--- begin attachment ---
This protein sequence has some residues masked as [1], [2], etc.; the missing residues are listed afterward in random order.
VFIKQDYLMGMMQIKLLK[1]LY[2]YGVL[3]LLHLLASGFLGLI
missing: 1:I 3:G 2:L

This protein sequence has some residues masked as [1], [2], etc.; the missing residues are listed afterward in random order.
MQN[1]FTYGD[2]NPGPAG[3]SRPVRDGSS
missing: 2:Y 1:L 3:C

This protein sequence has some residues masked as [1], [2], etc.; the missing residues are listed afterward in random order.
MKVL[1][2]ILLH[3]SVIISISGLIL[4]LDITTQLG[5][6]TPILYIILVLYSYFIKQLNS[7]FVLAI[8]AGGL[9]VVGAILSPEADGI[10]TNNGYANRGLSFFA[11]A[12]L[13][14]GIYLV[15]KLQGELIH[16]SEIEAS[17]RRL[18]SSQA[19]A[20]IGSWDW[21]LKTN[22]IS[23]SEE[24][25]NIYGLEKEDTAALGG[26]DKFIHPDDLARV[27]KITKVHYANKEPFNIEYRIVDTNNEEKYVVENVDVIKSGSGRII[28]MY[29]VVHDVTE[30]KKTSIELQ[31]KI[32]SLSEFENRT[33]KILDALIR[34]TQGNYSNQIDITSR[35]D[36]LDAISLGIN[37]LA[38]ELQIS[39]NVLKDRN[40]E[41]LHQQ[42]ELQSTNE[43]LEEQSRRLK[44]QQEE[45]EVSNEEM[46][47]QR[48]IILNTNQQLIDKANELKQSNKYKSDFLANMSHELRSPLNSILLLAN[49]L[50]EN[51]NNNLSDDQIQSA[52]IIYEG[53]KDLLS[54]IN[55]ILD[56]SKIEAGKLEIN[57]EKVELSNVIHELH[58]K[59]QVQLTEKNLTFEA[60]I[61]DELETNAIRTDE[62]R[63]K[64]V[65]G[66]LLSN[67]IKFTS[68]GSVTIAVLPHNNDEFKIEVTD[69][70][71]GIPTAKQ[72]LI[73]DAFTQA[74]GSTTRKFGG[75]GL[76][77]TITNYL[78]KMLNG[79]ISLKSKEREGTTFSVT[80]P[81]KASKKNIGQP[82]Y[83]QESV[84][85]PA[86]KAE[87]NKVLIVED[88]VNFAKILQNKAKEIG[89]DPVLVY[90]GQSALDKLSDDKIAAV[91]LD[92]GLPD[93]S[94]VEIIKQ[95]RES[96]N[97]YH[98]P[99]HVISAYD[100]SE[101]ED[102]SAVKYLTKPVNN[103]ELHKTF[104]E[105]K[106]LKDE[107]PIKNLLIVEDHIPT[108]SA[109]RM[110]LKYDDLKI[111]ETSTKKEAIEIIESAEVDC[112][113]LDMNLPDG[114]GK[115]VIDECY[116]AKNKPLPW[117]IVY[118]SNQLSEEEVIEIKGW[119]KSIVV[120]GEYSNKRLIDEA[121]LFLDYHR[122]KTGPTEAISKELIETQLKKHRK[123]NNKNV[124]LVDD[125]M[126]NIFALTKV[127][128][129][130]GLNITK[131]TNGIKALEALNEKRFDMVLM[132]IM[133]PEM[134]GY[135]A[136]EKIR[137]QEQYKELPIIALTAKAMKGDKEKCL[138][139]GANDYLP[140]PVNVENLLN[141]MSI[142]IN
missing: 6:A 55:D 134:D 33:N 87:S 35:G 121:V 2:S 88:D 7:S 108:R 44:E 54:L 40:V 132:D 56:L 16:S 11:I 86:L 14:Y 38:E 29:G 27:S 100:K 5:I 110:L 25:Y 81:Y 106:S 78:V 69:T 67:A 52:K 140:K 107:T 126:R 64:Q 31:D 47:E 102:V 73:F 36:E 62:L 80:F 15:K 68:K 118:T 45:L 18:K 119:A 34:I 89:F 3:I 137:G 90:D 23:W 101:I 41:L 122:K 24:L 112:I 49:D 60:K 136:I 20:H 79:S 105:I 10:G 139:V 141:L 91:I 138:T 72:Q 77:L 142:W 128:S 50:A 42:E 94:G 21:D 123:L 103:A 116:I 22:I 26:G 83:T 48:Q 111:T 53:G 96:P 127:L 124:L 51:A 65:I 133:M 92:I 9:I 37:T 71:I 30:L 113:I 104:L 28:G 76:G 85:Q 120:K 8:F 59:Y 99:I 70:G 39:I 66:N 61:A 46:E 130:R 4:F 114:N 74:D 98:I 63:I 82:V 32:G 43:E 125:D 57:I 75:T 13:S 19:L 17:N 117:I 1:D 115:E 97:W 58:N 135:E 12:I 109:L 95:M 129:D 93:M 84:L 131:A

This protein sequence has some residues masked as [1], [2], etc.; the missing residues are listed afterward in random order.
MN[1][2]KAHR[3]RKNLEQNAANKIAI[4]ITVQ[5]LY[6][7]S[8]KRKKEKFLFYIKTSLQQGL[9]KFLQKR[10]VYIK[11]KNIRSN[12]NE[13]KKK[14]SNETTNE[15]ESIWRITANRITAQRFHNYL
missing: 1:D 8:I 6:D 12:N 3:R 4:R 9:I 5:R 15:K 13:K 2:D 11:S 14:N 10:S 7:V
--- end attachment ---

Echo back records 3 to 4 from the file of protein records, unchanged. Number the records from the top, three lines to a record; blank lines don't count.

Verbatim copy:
This protein sequence has some residues masked as [1], [2], etc.; the missing residues are listed afterward in random order.
MKVL[1][2]ILLH[3]SVIISISGLIL[4]LDITTQLG[5][6]TPILYIILVLYSYFIKQLNS[7]FVLAI[8]AGGL[9]VVGAILSPEADGI[10]TNNGYANRGLSFFA[11]A[12]L[13][14]GIYLV[15]KLQGELIH[16]SEIEAS[17]RRL[18]SSQA[19]A[20]IGSWDW[21]LKTN[22]IS[23]SEE[24][25]NIYGLEKEDTAALGG[26]DKFIHPDDLARV[27]KITKVHYANKEPFNIEYRIVDTNNEEKYVVENVDVIKSGSGRII[28]MY[29]VVHDVTE[30]KKTSIELQ[31]KI[32]SLSEFENRT[33]KILDALIR[34]TQGNYSNQIDITSR[35]D[36]LDAISLGIN[37]LA[38]ELQIS[39]NVLKDRN[40]E[41]LHQQ[42]ELQSTNE[43]LEEQSRRLK[44]QQEE[45]EVSNEEM[46][47]QR[48]IILNTNQQLIDKANELKQSNKYKSDFLANMSHELRSPLNSILLLAN[49]L[50]EN[51]NNNLSDDQIQSA[52]IIYEG[53]KDLLS[54]IN[55]ILD[56]SKIEAGKLEIN[57]EKVELSNVIHELH[58]K[59]QVQLTEKNLTFEA[60]I[61]DELETNAIRTDE[62]R[63]K[64]V[65]G[66]LLSN[67]IKFTS[68]GSVTIAVLPHNNDEFKIEVTD[69][70][71]GIPTAKQ[72]LI[73]DAFTQA[74]GSTTRKFGG[75]GL[76][77]TITNYL[78]KMLNG[79]ISLKSKEREGTTFSVT[80]P[81]KASKKNIGQP[82]Y[83]QESV[84][85]PA[86]KAE[87]NKVLIVED[88]VNFAKILQNKAKEIG[89]DPVLVY[90]GQSALDKLSDDKIAAV[91]LD[92]GLPD[93]S[94]VEIIKQ[95]RES[96]N[97]YH[98]P[99]HVISAYD[100]SE[101]ED[102]SAVKYLTKPVNN[103]ELHKTF[104]E[105]K[106]LKDE[107]PIKNLLIVEDHIPT[108]SA[109]RM[110]LKYDDLKI[111]ETSTKKEAIEIIESAEVDC[112][113]LDMNLPDG[114]GK[115]VIDECY[116]AKNKPLPW[117]IVY[118]SNQLSEEEVIEIKGW[119]KSIVV[120]GEYSNKRLIDEA[121]LFLDYHR[122]KTGPTEAISKELIETQLKKHRK[123]NNKNV[124]LVDD[125]M[126]NIFALTKV[127][128][129][130]GLNITK[131]TNGIKALEALNEKRFDMVLM[132]IM[133]PEM[134]GY[135]A[136]EKIR[137]QEQYKELPIIALTAKAMKGDKEKCL[138][139]GANDYLP[140]PVNVENLLN[141]MSI[142]IN
missing: 6:A 55:D 134:D 33:N 87:S 35:G 121:V 2:S 88:D 7:S 108:R 44:E 54:L 40:V 132:D 56:L 16:S 11:I 86:L 14:Y 38:E 29:G 27:S 100:K 5:I 110:L 25:Y 81:Y 106:S 78:V 69:T 67:A 52:K 140:K 107:T 126:R 64:Q 31:D 47:E 102:V 73:F 36:E 62:L 80:F 15:K 68:K 118:T 45:L 18:K 119:A 34:I 89:F 3:I 137:G 90:D 23:W 101:I 41:L 122:K 24:L 112:I 49:D 60:K 136:I 20:H 79:S 105:I 10:G 139:V 141:L 91:I 138:T 72:Q 77:L 142:W 128:S 50:A 42:E 94:G 21:D 123:L 103:A 116:I 22:I 26:G 83:T 48:Q 111:T 53:G 96:P 127:L 124:L 51:A 65:I 133:M 92:I 9:I 37:T 71:I 30:L 113:I 104:L 28:G 76:G 85:Q 120:K 8:F 59:Y 99:I 70:G 39:I 66:N 61:A 46:E 130:R 4:F 114:N 74:D 98:I 63:I 82:V 32:G 43:E 125:D 57:I 75:T 13:S 19:L 17:N 117:I 1:D 115:E 97:W 58:N 135:E 12:I 109:L 95:M 129:D 93:M 84:L 131:A

This protein sequence has some residues masked as [1], [2], etc.; the missing residues are listed afterward in random order.
MN[1][2]KAHR[3]RKNLEQNAANKIAI[4]ITVQ[5]LY[6][7]S[8]KRKKEKFLFYIKTSLQQGL[9]KFLQKR[10]VYIK[11]KNIRSN[12]NE[13]KKK[14]SNETTNE[15]ESIWRITANRITAQRFHNYL
missing: 1:D 8:I 6:D 12:N 3:R 4:R 9:I 5:R 15:K 13:K 2:D 11:S 14:N 10:S 7:V